How to use Google for GenealogyLisa Louise Cooke taught two Google search classes at RootsTech 2016 that are now available to watch for FREE online. The class content comes from her book, The Genealogist’s Google Toolbox (2nd edition), which sold out at the conference but can still be purchased online here.

She packed a lot into these video classes. Watch them to learn how to use a proven Google search methodology to find your family history–and whatever else you’re looking for–online.

google search video testimonialThe first video below is Lisa’s RootsTech lecture, Proven Methodology for Using Google for Genealogy, which she delivered to a packed audience. Start with that one first! Kim wrote in with praise for Lisa’s lecture saying that the “class was the best one I’ve seen thru the free streaming [RootsTech] provided. You are such a naturally fantastic teacher, and your passion for genealogy shines thru like a real diamond. Thanks for sharing free content with those of us who can’t afford to spend any money on genealogy. I find it a real challenge to continue this pursuit with no money to spare. Kindness like yours is a real blessing.”

Lisa has a second free video to share, also shown below. She delivered it in the Expo Hall and live-streamed it through the Periscope app. (Click here or on the image below.) Check out the comments by those who were watching!

Google power strategies

More Google for Genealogy Gems

Google searching facetsGoogle Searching 101

7 Google Search Features You Should be Using

2 Mysterious Deaths in the Family? Time To Google Them!

 

 

 

How to Use Your Mobile Device for Genealogy: Free Video!

how to use your mobile device for genealogyDo you have a smartphone, iPad or tablet? Watch this free video lecture on how to use your mobile device for genealogy!

Lisa Louise Cooke is a leader in teaching the genealogical community how to get the most out of their mobile devices. Her first book, Turn Your iPad into a Genealogy Powerhouse, actually convinced me to buy an iPad–and then taught me how to use it, both for everyday tasks and specifically for genealogy. (Some of us over a certain age don’t automatically “get” how to use our mobile devices!)

mobile genealogy bookLisa has since expanded her “iPad for genealogy” education to include smart phones and tablets, both Android and Apple. She’s packed all her current tips into a brand new book, Mobile Genealogy: How to Use Your Tablet and Smartphone for Family History Research.

Lisa gave a 30-minute class in the RootsTech Exhibitor Hall with several tips from her new book. She streamed the class live through Periscope, a free app available in the App Store or Google Play! Later she heard from Suzi: “Just wanted to say thank you and how much I enjoyed seeing you via Periscope during Roots Tech. I really enjoyed watching your presentations. You are always so up to date on the tech side of genealogy. It was so cool. I would hear a little whistle (a notification from the app that someone you follow is broadcasting live), click on my iPad and there you were! I am a long time listener to your podcasts and you always inspire me to keep searching. Thank you!!!”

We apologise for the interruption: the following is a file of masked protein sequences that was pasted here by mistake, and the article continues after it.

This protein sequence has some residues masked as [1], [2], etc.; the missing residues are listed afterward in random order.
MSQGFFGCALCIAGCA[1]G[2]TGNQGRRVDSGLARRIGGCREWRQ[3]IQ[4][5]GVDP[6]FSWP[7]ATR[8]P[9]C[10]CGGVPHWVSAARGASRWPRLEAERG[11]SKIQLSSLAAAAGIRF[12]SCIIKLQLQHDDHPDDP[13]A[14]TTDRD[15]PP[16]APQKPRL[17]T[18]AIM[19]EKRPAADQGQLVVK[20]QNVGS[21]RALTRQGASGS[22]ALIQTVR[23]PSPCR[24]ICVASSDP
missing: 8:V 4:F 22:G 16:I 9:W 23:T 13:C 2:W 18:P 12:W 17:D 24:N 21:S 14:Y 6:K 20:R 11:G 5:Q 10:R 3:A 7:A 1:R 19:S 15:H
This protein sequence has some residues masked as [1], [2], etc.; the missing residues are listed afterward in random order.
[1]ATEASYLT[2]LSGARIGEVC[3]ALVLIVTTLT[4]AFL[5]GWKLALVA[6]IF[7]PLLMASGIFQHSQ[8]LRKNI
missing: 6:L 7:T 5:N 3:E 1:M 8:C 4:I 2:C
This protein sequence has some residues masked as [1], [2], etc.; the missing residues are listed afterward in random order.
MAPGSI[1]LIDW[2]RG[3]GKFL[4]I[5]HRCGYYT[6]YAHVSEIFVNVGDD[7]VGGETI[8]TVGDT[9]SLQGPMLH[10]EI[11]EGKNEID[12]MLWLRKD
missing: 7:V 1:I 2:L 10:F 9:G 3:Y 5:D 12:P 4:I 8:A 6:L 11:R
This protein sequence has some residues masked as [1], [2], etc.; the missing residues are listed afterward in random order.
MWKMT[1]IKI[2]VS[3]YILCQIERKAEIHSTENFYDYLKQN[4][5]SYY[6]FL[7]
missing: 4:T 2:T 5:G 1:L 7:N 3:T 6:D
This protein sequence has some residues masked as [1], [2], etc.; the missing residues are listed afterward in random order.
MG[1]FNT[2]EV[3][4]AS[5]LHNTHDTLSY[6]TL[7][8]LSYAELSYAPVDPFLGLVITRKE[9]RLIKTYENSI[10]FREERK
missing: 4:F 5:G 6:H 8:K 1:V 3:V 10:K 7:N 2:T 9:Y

Click on the image below to watch this video. And click here to download the free accompanying handout.

Lisa Louise Cooke's Genealogy Gems PodcastMore Gems on Using Your Mobile Device for Genealogy

Genealogy Gems mobile friendly website3 Tips for Getting the Most Out of Your Mobile Device

5 Free Family History Apps You Should Have

The Genealogy Gems Website is Mobile-Friendly: What That Means for You

Why Google Bought YouTube–And Why That’s Good for Genealogy!

why google bought youtube for genealogyUsing YouTube for genealogy can be so effective partly because of who owns YouTube: Google!

In 2006, Google acquired YouTube, a video-sharing website, not long after it was launched. Ten years later, YouTube claims the attention of a billion people around the world: a third of all internet users. At last count,  more than 300 hours of video footage are uploaded every minute to the site.

Why should genealogists care? For the same reason Susan Wojcicki wanted to buy YouTube. She was supervising Google Video acquisitions  at the time of the purchase and is now the CEO of YouTube. According to this article, she watched the video shown below of teenage boys lip-syncing to a famous boy band. She doesn’t admit whether she enjoyed their groove, but she did say, “That was the video that made me realize that ‘Wow, people all over the world can create content, and they don’t need to be in a studio.'” Check it out–then keep reading.

Yes, YouTube makes it possible for anyone to share videos of all kinds, including genealogy-friendly content like:

  • Original footage of events all the way back to the invention of the movie camera.
  • Family history documentaries created by users that may include your family.
  • Instructional videos that will help you become a better researcher, create a family heirloom, or learn the latest genealogy software.
  • Video tours of archives, libraries, and other repositories that will help you prepare for and get the most out of your visit.
  • Interviews with genealogy experts and vendors.
  • Entertaining videos that add enjoyment to one of the world’s most popular hobbies.
  • Your family in other family’s home movies.

Andrew OHotnicky on the fire truck compressedEVEN BETTER, Google’s acquisition of YouTube means you can use the same powerful search methodologies you use for Google searches to find YouTube content you want.

Gems Contributing Editor Sunny Morton didn’t really believe me when she read the YouTube chapter in my book, The Genealogist’s Google Toolbox. Then she tried it. She discovered a 1937  film news reel showing her husband’s great-grandfather driving his fire engine! (Click here to read about her discovery and about how she’ll never doubt me again, ha ha!)